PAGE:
This woman who explores and eats, taking the risk of penetrating the path of knowledge despite God’s warning, is the expression of a corporality made word, on the one hand before the God of life and on the other before the doubt of God, which is the serpent, interpreted in the later tradition (cf. Rev 12:1-6) as an anti-divine dragon.
Genesis 3:14-20. Mother of all the living. Only at themoment when the woman has eaten of the fruit of knowledge and has given it to the man to eat (in a certain manner taking the place ofGod), does the text confront us with the most profound truth: “The man called his wife’s name Eve, (hawwa, zoe), because she was the mother of all the living” (Gen 3:20).
Thus the man says that the woman is not only “bone of my bones and flesh of my flesh” but indeed hawwa, that is, “living”. She has not succeeded in becoming God (she ate of the fruit of knowledge but not of the life of God), but was made Eve, (hawwa, zoe), in other words mother of all that lives (kol hai, “of all the living”, ton zonton).
Of course, the woman is not God in herself but is a materialization of God, as a human incarnation of infinite life. She is not a mere rib/flesh of man, who finds in her and with her his personal completeness, but the presence and language of God because she appears as the mother not only of men but of all the living, for her life-body is a sign (living word) of cosmic fecundity.
Genesis 4:6. The body, a cause of sin? We read on and see that the first fight and death among human beings do not occur through any fault of women, as has sometimes been said, but between brothers who confronteach other (Cain and Abel in Gen 4:1-16); immediately afterwards, however, comes a war caused by women, as Lamech’s words indicate. He took two wives, threatening to kill anyone who touched the body of one of them (cf. Gen 4:19-24). Thus emerge boththe first tradingand the first war of history, as a dispute between men because of the body (and motherhood) of women. The men fight because of them (in order to possess and stealthem), establishing a law of domination and revenge. The text continues along these lines, narrating the first “total” sin in history.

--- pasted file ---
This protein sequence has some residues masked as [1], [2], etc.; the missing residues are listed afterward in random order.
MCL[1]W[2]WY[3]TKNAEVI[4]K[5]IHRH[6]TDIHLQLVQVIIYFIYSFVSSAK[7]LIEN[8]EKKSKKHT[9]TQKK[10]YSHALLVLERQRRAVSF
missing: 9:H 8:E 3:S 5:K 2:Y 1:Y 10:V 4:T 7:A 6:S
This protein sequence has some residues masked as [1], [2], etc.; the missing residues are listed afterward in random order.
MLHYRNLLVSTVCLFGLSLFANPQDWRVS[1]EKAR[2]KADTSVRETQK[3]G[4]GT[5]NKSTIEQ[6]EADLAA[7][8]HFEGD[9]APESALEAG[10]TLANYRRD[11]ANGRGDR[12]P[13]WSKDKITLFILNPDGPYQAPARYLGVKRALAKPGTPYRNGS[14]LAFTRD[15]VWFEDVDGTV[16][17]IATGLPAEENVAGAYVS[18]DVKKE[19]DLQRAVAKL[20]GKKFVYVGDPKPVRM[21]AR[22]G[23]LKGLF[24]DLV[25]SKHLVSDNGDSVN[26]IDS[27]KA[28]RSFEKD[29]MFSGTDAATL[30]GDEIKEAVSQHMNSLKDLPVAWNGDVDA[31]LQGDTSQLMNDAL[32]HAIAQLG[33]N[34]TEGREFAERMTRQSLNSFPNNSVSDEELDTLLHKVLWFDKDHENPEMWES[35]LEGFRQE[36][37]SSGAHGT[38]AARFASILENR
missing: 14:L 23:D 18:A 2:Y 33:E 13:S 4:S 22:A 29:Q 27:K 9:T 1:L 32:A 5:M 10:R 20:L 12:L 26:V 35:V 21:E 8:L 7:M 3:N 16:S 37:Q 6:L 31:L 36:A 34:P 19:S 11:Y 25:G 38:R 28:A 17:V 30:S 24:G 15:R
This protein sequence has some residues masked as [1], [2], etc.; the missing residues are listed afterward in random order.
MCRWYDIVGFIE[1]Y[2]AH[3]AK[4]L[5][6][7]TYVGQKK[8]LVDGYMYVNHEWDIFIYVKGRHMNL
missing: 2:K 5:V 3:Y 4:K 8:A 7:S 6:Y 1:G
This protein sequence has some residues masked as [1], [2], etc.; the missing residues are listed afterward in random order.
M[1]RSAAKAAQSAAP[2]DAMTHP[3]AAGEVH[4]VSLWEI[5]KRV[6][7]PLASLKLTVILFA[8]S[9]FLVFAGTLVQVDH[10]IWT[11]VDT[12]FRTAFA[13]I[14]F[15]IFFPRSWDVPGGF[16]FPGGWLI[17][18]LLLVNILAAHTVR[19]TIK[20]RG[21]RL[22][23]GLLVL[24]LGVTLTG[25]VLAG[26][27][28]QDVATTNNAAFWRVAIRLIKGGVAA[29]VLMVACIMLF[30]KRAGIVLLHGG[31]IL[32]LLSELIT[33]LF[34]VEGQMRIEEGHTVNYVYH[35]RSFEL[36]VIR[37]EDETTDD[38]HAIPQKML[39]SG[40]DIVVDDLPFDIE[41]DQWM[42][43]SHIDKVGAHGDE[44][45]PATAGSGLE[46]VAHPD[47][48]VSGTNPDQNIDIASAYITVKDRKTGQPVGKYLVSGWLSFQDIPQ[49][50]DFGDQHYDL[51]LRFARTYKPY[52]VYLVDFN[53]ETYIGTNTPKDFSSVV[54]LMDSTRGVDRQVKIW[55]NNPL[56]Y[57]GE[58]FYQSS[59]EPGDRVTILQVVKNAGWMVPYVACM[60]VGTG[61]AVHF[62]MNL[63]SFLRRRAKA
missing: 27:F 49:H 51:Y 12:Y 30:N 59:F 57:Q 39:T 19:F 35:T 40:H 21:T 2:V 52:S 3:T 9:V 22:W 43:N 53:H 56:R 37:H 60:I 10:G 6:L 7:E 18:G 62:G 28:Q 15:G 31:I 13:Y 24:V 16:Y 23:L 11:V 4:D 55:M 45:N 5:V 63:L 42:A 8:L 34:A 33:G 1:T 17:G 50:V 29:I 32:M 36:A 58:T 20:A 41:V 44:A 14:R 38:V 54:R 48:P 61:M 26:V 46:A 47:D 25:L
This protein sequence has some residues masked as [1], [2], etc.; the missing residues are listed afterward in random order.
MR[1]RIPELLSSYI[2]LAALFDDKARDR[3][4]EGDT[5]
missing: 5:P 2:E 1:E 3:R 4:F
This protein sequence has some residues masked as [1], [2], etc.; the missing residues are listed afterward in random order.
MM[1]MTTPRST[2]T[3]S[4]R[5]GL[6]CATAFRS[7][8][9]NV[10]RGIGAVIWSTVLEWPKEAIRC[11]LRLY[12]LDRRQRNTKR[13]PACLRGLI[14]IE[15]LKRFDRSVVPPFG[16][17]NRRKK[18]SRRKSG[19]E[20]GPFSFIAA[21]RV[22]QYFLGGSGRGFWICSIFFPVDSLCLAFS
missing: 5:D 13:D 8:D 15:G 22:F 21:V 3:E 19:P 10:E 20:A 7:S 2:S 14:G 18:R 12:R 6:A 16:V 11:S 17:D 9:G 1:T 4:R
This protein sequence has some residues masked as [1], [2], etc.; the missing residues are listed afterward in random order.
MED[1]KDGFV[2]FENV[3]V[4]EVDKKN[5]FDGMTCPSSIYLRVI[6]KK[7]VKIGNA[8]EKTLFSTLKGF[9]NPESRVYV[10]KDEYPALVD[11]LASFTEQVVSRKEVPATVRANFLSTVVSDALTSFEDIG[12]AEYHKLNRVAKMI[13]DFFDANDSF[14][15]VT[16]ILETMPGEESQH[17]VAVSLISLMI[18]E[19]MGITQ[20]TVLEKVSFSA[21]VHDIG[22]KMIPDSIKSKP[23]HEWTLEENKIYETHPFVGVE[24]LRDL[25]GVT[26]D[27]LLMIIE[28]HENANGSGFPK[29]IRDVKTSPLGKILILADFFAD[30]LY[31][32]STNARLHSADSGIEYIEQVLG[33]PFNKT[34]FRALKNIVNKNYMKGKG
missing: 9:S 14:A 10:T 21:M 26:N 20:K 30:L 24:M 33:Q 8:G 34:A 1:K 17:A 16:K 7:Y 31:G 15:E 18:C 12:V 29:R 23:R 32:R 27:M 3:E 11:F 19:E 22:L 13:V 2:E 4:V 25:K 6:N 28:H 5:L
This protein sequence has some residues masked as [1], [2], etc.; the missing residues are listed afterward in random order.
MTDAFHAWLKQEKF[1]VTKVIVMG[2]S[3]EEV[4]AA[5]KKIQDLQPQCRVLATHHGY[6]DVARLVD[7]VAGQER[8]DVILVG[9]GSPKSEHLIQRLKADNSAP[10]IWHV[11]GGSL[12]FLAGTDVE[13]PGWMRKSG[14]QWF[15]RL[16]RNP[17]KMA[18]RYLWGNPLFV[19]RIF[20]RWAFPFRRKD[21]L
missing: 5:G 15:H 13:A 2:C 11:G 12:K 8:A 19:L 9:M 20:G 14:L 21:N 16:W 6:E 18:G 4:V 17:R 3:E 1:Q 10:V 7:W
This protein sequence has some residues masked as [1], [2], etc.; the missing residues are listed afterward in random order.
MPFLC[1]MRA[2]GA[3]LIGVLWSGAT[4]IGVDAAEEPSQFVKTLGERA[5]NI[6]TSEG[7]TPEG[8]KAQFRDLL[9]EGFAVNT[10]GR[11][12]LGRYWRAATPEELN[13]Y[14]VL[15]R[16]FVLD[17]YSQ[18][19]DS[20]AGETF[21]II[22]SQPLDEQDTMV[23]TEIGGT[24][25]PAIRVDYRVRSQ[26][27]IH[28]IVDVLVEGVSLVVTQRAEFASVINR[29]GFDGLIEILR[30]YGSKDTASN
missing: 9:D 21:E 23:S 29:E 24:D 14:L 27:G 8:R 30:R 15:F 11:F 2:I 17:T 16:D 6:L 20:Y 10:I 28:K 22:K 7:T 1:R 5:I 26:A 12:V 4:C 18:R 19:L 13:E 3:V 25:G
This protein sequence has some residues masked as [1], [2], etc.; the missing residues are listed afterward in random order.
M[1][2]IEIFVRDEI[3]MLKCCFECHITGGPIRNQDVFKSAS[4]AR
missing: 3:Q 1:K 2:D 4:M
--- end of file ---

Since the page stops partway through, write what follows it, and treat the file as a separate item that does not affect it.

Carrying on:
“When men began to multiply on the face of the ground, and daughters were born to them, the sons of God saw that the daughters of men were fair (tobim, good, appetizing, like the fruit of knowledge which was tob, cf. Gen 3:6), and they took to wife such of them as they chose […]. The Nephilim were on the earth in those days […], the mighty men that were of old, the men of renown” (Gen 6:1-4).
This passage sums up the subject of a tradition that is very widespread in the Apocrypha (1 Enoch, Jubilees, various texts fromQumran) in which it is said that in the past certain angelical beings descended from their heaven to rape women, begetting through them the warrior giants and/or demons. According to this account, the “original” (fundamental) sin of history is the lascivious and possessive violence of certain “sons of God” (mighty men) who possess and rape women who for them are a “body” of attraction-sin, thereby giving rise to a violence which led to the flood (Gen 6-8) which would have destroyed all humanity if God had not repented, saving Noah and his family.
The woman in Genesis 3 had eaten of the fruit of the tree of knowledge, thereby beginning a life of risk, for which she appears as “mother of all the living”. Yet in the strict sense of the word the “original” sin was that of the sons of God (flesh and blood men or guardian angels) who beganto possess women and thus begetthe gibborim, male warriors and rapists.
A woman’s body isa risk. Of course, according to Genesis 6, the origin of the evil was not the desirable-good (tob) body of Eve, which the first Adam in Genesis 2:23-24 had desired with innocent joy, but the evil eyes of the “sons of God” (angelic or human). From this point, however, a large part of the subsequent theology was to attribute the guilt of sin to women for having beautiful bodies and for attracting even angels (as in the thought that Paul himself expresses when he tells women who prophesy to wear a veil on their head, “because of the angels”).